"In May 1876, Nan Inta was ordained our first ruling elder. The story has oft been told that before his ordination the [Westminster] Confession of Faith was give him to read carefully, since he would be asked whether he subscribed to its doctrines. When he had finished the reading, he remarked that he saw nothing peculiar in its teachings. It was very much like what he had read in Paul's epistles!" (Daniel McGilvary, "A Half Century among the Siamese and Lao: An Autobiography", Fleming H. Revell Company, New York, 1912, p.169-170)
As a young missionary, I (Karl) like talking to veteran missionaries to get their perspective on things. At our recent OMF Thailand annual conference, our guest speaker Larry Dinkins spoke on cross cultural evangelism and overcoming barriers in communicating the Gospel to Buddhists. Larry & his wife Paula came to Thailand as new missionaries in 1981 where they did church planting and theological education until 2002 when they needed to go back to the U.S. for Paula to receive treatment for cancer in her bone marrow. The treatment for Paula’s cancer has been successful and she is in remission. As a result Larry and Paula have been acting as mobilizers and recruiters for OMF in Southern California as well as the Midwest. They are involved in Thai churches in the U.S. and have made numerous trips back to Thailand as well.
(UPDATE, Feb 2012: Since this article was written in 2009, Paula has gone to be with the Lord, and Larry has subsequently returned to Thailand to continue to minister among the Thai people).
After listening to Larry speak at the conference, and later in a recorded lecture, I became curious and sent him an email, asking, “If you could go back to your first term on the mission field, knowing then what you know now, what would you do differently? How would you go about planting a church in Central Thailand if you had to do it all over again?” Larry was kind enough to email me back and here’s a bit of what he had to say:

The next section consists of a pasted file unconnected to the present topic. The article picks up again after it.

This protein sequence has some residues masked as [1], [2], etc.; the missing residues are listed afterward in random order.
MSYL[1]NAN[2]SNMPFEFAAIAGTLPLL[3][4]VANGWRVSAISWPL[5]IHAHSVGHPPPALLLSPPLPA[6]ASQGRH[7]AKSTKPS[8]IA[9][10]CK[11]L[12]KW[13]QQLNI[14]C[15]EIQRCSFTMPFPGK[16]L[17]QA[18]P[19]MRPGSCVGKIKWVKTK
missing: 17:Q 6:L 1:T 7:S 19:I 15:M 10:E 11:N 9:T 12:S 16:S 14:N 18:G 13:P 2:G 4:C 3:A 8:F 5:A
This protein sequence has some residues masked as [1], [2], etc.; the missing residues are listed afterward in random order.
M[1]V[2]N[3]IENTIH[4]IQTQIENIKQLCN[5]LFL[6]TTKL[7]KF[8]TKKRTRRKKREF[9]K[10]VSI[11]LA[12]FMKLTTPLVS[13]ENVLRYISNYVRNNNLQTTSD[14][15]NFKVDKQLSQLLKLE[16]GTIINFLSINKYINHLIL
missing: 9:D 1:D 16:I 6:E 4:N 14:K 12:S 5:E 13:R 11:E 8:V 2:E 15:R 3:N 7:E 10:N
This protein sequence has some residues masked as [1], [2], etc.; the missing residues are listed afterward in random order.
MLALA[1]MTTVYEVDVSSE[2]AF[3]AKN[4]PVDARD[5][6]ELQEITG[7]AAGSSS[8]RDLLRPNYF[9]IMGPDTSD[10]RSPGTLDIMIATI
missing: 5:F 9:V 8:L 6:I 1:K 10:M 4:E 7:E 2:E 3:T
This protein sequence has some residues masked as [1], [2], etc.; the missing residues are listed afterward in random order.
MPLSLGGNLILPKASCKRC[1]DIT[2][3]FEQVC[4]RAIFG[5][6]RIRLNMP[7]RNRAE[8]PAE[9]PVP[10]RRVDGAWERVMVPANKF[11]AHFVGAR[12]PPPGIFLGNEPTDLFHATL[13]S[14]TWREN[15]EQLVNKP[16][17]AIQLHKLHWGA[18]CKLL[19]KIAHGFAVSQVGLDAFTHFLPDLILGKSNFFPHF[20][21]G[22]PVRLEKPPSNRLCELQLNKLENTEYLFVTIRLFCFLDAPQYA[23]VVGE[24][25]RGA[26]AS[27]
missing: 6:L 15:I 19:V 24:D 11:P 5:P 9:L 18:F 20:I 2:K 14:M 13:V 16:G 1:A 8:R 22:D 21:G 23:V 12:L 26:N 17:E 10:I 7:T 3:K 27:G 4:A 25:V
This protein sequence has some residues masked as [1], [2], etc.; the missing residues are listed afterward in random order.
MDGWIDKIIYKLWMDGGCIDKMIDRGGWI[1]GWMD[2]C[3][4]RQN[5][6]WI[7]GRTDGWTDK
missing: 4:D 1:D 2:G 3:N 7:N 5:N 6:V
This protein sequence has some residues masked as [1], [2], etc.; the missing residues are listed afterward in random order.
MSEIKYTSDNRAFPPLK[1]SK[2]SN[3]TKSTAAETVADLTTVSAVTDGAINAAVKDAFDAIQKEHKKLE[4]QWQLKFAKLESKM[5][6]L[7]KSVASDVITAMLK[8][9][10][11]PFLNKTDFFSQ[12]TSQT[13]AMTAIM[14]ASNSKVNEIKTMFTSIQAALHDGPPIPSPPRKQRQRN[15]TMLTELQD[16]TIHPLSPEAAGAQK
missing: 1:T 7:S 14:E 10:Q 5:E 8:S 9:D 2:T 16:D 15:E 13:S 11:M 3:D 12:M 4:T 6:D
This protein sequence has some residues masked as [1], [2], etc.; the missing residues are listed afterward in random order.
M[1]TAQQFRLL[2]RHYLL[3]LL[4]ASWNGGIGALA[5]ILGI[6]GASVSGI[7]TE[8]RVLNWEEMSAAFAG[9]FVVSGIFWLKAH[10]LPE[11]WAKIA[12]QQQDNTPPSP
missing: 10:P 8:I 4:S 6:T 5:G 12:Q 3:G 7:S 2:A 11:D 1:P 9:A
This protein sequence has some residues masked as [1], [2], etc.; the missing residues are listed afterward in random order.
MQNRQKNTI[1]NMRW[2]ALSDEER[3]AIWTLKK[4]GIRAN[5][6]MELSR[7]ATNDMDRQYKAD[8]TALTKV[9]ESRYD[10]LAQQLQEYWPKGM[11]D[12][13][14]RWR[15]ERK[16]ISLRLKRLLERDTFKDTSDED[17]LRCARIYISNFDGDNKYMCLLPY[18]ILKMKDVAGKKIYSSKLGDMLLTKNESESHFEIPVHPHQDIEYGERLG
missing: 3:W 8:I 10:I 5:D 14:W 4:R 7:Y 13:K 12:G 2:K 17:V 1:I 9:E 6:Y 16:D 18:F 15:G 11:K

It is important to be practical and realistic in ministry, especially when it comes sharing the Gospel and establishing new churches. But is it possible to be too practical? It certainly is when the desire for results and finding methods that “work” outweigh a desire to search the Scriptures and find out what are God’s priorities and God’s methods for building his church.I have just started reading the 9Marks July/August 2009 eJournal on pragmatism in missions. One of the first articles, “Pragmatism, Pragmatism Everywhere!” by Andy Johnson frames the discussion well and is a must read. Johnson puts into print what I have been thinking about for some time: Is there some sort of disconnect in the minds of missionaries and other Christians who claim to uphold the authority of Scripture yet deny it in practice?
It is always good to know that someone is speaking from experience and not just theory. Therefore, following on from my previous post about Nevius’ thoughts on finding local leaders, I wanted to share Nevius’ account of how he and his missionary colleagues made the mistake of appointing elders too hastily:“Twenty years ago our mission in considering this subject reasoned on this wise: We are Presbyterians, and our churches should be organized from the first on Presbyterian principles. If we cannot get men for elders as well qualified as we should like, we must take the best men we can find, men who seem sincere and earnest Christians, and who may develop in character and ability to fulfill the duties of elders by having the duties and responsibilities of this office laid upon them. With these views and expectations several churches were formally and constitutionally organized. It was found, however, in not a small proportion of cases that the elders did not, or could not, perform their official duties, and were an obstruction to any one else attempting to do so. They were placed in a false position, injurious to themselves and the churches of which they had the nominal charge. Some were hardly able to sustain the character of an ordinary church member and others were in a course of few years excommunicated. We then took action as a Presbytery, determining that